In Defence of Sir John A.
Sir John A. MacDonald, the architect of Confederation and father of Canada, has suffered greatly in the last few years. His statues have been toppled and beheaded, and his image has been covered in red paint, a symbolic gesture indicating that he was responsible for the genocide of aboriginal peoples. Schools named after him have been re-named. All of this sad display is part of a general effort to rewrite history. The traditional heroes of North America like George Washington, Thomas Jefferson, Andrew Jackson and Wilfred Laurier have all received the same treatment. Even Winston Churchill, the man who saved us from the Nazi menace, has been maligned and his image has been desecrated.
Picking on the Past
What’s behind all this? It’s a big topic, the subject of a future post. But, for now, let’s just focus on Sir John A. Is his persecution justified? Definitely not, and that’s not just wishful thinking. The charges against him are unjustified and inaccurate. They are an example of what Dennis Miller, the American political pundit, calls “Grievance Archeology.” It’s the rewriting of history. For the left, and liberal progressives, it’s fair game to go back in history and ruin the reputation of figures you dislike. But that’s unfair. If we want to play that game we should strain our imaginations to figure out the values of 150 years from now. By the way, the way things are going, those values won’t be pretty, and afterwards we had better conform to them if we want to be on the “right side” of history. That’s an impossible, misguided and unfair task.
The Charges Against Him
The charges against Sir John A. MacDonald are that he was responsible for the genocide of aboriginal peoples. But the reality is that his relationship with them was complex and nuanced. He made mistakes that hurt them, but he never intentionally wished to eradicate them. By any legitimate definition of “genocide,” including that of the 1948 United Nations Convention on Genocide, he is innocent. One has to have intent to commit genocide and Sir John A. didn’t. He wanted to assimilate native people into the new, rapidly industrializing, European based Canada. He respected and tried to protect them. So now you may be asking, where’s the proof?
Preventing Genocide, not Promoting it
The National Post has recently been running a series of articles promoting a more balanced picture of our first prime minister, and it is astonishing how warped the current narrative of him has become. As the National Post contributors stated, he did a lot for natives, perhaps more than any other prime minister. He didn’t want the genocidal experience of America, so he negotiated treaties ensuring that it wouldn’t happen here. He created the North West Mounted Police so that both whites and natives would be protected. He made sure that they could reside on their ancestral lands, calling them “free people.” In fact, Alexander Mackenzie’s Liberals criticized him for doing too much for the indigenous population. In reply, in his May 5th, 1880 speech, he reminded people that they were the “original owners of the soil” and that we were “bound to protect them.” He distributed food to them, albeit meagrely and insufficiently at times, so that they wouldn’t starve when the buffalo were gone.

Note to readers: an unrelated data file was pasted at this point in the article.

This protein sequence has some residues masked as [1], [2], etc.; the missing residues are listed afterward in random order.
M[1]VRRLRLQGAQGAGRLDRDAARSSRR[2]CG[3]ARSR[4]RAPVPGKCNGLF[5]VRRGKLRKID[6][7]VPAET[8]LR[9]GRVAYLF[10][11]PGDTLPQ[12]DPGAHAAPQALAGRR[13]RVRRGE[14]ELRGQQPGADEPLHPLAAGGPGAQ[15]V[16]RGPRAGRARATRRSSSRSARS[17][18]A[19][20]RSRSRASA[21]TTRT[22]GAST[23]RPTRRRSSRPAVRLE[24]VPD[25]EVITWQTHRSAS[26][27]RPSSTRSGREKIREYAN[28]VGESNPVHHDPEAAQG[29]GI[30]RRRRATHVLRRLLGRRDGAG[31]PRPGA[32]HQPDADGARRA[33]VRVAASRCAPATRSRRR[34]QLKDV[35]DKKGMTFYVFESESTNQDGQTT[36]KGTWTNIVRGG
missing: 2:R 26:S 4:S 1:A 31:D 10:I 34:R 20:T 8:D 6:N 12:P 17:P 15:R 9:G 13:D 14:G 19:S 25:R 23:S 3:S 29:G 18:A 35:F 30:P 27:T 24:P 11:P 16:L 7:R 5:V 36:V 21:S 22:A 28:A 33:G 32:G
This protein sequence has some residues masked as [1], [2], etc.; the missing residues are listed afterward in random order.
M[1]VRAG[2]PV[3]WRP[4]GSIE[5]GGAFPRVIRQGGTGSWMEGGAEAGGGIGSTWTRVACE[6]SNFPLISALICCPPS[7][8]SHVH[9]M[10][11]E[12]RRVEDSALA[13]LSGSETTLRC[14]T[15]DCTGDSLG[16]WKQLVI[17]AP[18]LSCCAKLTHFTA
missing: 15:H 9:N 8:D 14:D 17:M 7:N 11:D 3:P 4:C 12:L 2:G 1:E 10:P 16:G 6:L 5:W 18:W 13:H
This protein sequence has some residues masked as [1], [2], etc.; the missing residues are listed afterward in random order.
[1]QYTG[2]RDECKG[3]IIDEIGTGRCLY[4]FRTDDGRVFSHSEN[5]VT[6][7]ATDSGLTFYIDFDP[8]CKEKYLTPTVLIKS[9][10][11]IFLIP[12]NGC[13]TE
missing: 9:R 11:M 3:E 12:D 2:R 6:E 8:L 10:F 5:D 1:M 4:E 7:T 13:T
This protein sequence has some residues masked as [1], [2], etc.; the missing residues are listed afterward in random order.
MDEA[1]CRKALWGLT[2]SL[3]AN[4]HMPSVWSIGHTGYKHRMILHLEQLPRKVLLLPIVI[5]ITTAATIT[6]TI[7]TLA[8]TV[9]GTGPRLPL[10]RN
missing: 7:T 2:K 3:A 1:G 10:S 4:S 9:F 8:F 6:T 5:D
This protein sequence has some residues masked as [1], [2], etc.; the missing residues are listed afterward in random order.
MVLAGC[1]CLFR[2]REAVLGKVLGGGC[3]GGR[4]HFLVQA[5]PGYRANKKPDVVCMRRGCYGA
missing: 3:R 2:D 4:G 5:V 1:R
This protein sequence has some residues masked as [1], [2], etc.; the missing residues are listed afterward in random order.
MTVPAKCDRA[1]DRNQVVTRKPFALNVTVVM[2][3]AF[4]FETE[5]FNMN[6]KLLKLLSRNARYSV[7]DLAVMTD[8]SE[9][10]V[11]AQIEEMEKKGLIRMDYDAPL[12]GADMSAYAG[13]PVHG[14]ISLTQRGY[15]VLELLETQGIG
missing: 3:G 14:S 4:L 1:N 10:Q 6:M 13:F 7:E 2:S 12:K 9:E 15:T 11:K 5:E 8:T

Exaggeration and Misdirection
Part of the campaign to demonize Sir John A. hinges on the claim that he wanted to deliberately separate indigenous peoples from the white population of Canada. False. He actually wanted to assimilate them into the mainstream of Canadian society. If you are going to promote genocide you don’t simultaneously attempt to draw your victims into the benefits of Canadian life, you just let them die, something Sir John A. did not do. It is also claimed that he began the establishment of the residential schools. In fact, the first school of that type was established in 1695, and the practice was continued long after his death, including the establishment of several by Pierre Elliot Trudeau. Misdirection, exaggeration and the omission of relevant facts litters the landscape of the narrative against Sir John A. MacDonald.
Statesman and Architect of Canada
Historic exaggeration and lies get us nowhere in our struggle to understand our collective history and heritage. Sir John A. MacDonald was a great statesman and the architect of Canada. He was the leader of the “Great Coalition” that finally made Confederation possible and the author of the 72 resolutions on which our country was founded. He defended freedom of expression and freedom of the press. He created economic stability through the Bank Act and the National Policy. We could go on and on. Canadians need to be reminded of the full story of Sir John A. And the last thing they need is a distorted view of him brought on by bigotry and politically motivated extremism. They, and he, deserve more than that.